Magazines

Volio and Esquire Create Interactive Video for the iPad

This is a pretty interesting idea from Esquire magazine. It’s not perfect but it does show a good attempt at interactive video on the iPad. Since this is version one, of this app it’ll be interesting to see how it pans out as Esquire develops more content, and as the data base of questions grows.

Developed in conjunction with Volio, the “Talk to Esquire” app uses voice recognition to deliver what feels like realtime video, but is probably pre-recorded. The software analyzes your questions and then delivers the most appropriate response. The demo video is pretty dry with Esquires editor in chief showing off the app, but it’s worth watching because the potential of where this could go is pretty huge.

500 Plus Pages of Emigre’s Best.

coverAnyone that was working in the design industry back in the early 90’s is I’m sure familiar with Emigre. The font foundry, and magazine publisher that had a huge influence on the emerging digital design world. At one point I think I had almost every issue of Emigre, and at some point during a move I managed to lose them. thankfully Emigre has released a 512 page book that is sort of the best of Emigre magazine. “Emigre 70”.

I haven’t had time to read Emigre 70 from cover to cover. At 512 pages it’s going to take some time. I can honestly say that I doubt a book like this will never be written again.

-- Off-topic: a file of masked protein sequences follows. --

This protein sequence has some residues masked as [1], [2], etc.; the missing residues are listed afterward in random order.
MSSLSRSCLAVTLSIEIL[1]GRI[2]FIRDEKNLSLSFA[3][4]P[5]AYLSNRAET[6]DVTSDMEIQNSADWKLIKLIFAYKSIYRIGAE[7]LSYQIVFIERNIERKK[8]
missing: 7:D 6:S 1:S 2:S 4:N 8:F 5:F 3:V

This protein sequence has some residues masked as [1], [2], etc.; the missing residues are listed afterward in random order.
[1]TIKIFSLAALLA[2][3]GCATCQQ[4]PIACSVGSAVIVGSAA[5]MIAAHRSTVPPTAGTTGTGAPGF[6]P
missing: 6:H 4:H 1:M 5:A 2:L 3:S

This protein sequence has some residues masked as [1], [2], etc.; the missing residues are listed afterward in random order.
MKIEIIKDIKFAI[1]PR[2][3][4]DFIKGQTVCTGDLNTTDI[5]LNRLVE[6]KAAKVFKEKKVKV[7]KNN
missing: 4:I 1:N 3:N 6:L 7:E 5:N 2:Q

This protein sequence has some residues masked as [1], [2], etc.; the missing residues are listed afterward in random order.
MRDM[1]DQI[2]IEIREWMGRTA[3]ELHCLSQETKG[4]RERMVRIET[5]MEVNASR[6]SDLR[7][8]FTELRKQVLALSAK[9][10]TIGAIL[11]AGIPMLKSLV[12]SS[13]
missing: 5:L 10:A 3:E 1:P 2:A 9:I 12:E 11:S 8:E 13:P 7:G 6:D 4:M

There is no way to set the bar for this kind of content and experience. Nothing has come close to what Emigre offered in terms of a magazine focusing on design, aesthetics, music, and culture. Anyone that is gunning for Emigre is really missing the point. I’m not even sure how to write a review of this book, or where to start. This book is a compilation, a “best of” as the author Rudy Vanderlans states on the Emigre website.

While I turned through the pages, skimming the book I noticed that there are a couple chapters that begin to sort out the mindset when Emigre launched. Then as you dig deeper into the book, you see how the magazine evolves over time, and how sections reflect the thinking at that point. Like a linear timeline or visual history of realizing that ideas can be pushed in a new way, scaled and morphed. The book begins  to show that there is more than vector shapes and the new digital tools of the early to mid 90’s gave designers freedom from having to rely on the status quo. They show how the computer allowed type design to be blown apart, how grid systems go crazy and come back. The book chronicles the rise and decline of a design pioneer, and a design culture barometer. You see that the beginning of the end starts when Emigre start selling pajamas. When pushing the supermarket chic color, type gets all their biggest critics to fawn over all the things that they complained about so feverishly in the past. It’s rather interesting to see how Emigre manages to rise again in response to mainstream design magazines become overwhelmingly bland and what were the hot design blogs fail to push things in new directions turning into nothing more than a new type of promotional system for the latest flavor of the month.

This is a big book to try comment on all that was covered, and like I said I haven’t read the entire thing. I have been bouncing around, lost in so much of the visual stimulus presented between the covers. I’m pretty excited about this though. The book is well made and just the section of quotes by designers influenced by Emigre makes it worth checking out. If you get a chance try and find a copy of this and give it a serious look.

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